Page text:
They hate each other at first, race divides them, they're each trying to scratch out some type of freedom but are chained to each other. And both characters earned Oscar nominations for their role in this film. And again, just like in Blackboard Jungle, what we saw with Poitier, with his character in this film, Noah Cullen, that he brings a lot of subtlety to the role, sort of a humanity to a character who could easily have become one-dimensional, and that's what makes it such a powerful film, and it's what makes it so appealing. At the same time, this is a film that also plays into the Poitier pattern of sacrifice. At the end of the film, the chain comes off the two of them, and they're still running away together, and they're on a train. At the very end of the film, Poitier is able to hop onto the train that's going to take him to freedom, and Tony Curtis' character just can't make it.

He's weak and wounded. So rather than ride off to freedom, Poitier's character jumps off the train and stays with his friend and cradles them at the very end. And there's a terrific story by James Baldwin about watching this film. The first time he watches the film, he watches it in a downtown New York theater.

Most of the patrons are white. And at the end of the film, when Poitier leaps off the train and stays with the white person, the audience weeps and cheers and applauds. And as Baldwin reads it, he says, you know, this is reassuring to them.

This is telling them that the black people are here for them, that we're not going to disrupt them. And he rolls his eyes to some degree at that. And that's actually what prompts him to go see the film for a second time in Harlem among a primarily black audience. Of course, the movie goes the same way. Poitier jumps off the train at the end, and this time the audience gets up and hoots and hollers and says, get back on the train, you fool. So by the early 60s, Poitier is certainly emerging as a significant movie star. He has appeared in Defiant Ones, Porgy and Bess.

He was on Raisin in the Sun, which had a long Broadway run, and then was a successful film as well in which he had this incredible performance as Walter Lee Younger. He really defined the role in terms of, here's a young black man who's coming into his own and learning how to provide for his family and to show his dignity, even as he's facing an intensely racist society. And this is all, of course, occurring in the midst of the rising civil rights movement. You have the student sit-in movement of 1960 that spreads throughout the South, the Freedom Rides in 1961 that bring integrated buses, and these demonstrations that bring activists all throughout the Deep South.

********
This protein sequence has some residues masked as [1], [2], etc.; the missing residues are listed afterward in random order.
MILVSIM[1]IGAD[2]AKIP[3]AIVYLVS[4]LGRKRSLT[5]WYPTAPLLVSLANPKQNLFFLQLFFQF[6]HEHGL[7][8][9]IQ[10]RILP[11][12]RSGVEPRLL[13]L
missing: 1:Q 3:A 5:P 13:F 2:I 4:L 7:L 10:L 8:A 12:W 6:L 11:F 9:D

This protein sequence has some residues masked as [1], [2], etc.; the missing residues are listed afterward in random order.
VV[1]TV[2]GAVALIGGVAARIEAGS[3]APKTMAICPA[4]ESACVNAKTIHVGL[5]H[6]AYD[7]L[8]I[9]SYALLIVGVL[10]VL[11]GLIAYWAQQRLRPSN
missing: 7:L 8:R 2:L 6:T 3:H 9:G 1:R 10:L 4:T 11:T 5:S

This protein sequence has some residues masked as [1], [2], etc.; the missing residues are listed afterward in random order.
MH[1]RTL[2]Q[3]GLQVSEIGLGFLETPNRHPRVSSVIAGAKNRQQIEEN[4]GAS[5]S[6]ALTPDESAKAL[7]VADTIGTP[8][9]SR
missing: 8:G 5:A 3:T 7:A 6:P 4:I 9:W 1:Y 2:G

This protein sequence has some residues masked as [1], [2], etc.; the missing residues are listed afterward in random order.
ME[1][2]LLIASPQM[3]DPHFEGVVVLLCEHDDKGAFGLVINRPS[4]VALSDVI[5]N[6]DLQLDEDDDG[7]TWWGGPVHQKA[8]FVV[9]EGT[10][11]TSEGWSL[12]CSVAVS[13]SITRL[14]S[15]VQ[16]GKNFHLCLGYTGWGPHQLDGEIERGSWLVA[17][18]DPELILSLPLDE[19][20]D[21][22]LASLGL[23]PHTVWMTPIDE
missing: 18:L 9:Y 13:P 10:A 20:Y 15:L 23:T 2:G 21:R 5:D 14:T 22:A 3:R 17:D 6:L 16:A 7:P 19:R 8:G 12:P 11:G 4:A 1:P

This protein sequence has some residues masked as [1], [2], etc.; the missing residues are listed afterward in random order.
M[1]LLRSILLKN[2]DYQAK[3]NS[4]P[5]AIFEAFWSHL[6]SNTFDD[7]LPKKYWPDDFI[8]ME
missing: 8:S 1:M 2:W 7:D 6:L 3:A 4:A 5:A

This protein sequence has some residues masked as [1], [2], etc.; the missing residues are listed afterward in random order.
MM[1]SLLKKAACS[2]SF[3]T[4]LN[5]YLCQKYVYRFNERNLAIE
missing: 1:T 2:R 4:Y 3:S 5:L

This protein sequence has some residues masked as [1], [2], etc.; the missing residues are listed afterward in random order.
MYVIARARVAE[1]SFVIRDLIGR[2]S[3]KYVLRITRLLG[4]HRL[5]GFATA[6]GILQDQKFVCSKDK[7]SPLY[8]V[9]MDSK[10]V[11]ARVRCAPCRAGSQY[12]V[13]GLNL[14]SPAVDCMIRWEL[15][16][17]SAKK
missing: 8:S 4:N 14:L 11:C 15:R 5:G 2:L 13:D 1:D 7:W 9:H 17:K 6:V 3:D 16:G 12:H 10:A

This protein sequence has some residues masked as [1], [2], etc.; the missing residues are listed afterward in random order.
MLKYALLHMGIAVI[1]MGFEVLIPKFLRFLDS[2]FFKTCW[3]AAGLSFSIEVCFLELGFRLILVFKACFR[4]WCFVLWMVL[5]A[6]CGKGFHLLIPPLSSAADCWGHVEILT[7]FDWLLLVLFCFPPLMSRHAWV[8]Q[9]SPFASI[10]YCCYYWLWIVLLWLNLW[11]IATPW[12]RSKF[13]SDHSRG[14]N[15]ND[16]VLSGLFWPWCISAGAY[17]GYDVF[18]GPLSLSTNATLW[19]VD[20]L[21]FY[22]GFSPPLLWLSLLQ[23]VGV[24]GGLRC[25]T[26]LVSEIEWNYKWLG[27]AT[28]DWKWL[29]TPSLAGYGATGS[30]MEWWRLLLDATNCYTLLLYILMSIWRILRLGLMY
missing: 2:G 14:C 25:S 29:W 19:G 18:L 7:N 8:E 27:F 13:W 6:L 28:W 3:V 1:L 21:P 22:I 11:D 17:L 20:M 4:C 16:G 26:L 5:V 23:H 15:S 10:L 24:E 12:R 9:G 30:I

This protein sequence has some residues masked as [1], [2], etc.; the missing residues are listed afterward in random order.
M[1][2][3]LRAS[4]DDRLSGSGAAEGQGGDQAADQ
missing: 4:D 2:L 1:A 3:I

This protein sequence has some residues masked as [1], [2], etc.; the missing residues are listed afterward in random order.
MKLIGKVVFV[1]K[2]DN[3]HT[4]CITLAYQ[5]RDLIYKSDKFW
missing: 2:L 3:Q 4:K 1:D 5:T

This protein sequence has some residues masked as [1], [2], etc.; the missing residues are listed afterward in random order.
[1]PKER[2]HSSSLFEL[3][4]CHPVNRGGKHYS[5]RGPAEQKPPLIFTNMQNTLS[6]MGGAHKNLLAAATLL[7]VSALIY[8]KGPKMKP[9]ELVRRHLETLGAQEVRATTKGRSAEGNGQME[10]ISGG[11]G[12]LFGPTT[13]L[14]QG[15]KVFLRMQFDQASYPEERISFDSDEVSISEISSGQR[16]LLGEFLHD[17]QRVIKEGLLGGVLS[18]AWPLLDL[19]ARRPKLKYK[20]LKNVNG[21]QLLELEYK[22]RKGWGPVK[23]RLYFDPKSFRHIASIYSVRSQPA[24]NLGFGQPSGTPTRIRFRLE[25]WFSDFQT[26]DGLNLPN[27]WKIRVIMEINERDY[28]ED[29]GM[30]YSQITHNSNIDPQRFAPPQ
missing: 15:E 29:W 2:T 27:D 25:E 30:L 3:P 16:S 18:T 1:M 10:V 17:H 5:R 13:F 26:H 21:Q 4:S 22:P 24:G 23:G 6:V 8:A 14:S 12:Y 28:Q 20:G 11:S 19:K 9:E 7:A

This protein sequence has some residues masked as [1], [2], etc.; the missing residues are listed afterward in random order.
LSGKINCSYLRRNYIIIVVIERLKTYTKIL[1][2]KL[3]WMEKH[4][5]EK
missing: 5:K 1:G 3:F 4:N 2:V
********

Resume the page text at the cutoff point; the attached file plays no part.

In 1962, you have James Meredith integrating the University of Mississippi, which leads to a riot to try to prevent him from attending, and ultimately federal marshals to protect him. So there's kind of this early swelling momentum for the cause of African American civil rights. And Poitier is the only black actor who is obtaining leading roles in Hollywood films throughout this time. So he essentially is emerging as Hollywood's response to the civil rights movement. He is how Hollywood deals with race in the midst of the civil rights era, more or less through the character and icon of Sidney Poitier. And you've been listening to Aram Guzzuzzi and tell the story of Sidney Poitier. No way out was his way out in the end, and Richard Widmark played the part of the antagonist It was fascinating to listen to the account of one of America's great black novelists and writers, and that's James Baldwin, tell the story of seeing this movie in a white theater and a black theater and the very different responses. What was remarkable about Poitier was that he wasn't a song and dance man, the typical African American song and dance man. He wasn't the comic, the buffoon, nor was he threatening.

He was something new and something dangerous to everybody, something lovable to everybody too. When we come back, more of this remarkable story, we're talking about the life story of Sidney Poitier here on Our American Stories. I bet you're smart. Yeah, and you like to hold your own in the group chat. We can help you drop even more knowledge.

My name is Martine Powers, and I'm Elahe Isadi. We host a daily news podcast called Post Reports. Every weekday afternoon, Post Reports takes you inside an important and interesting story with the kind of reporting that you can only get from the Washington Post.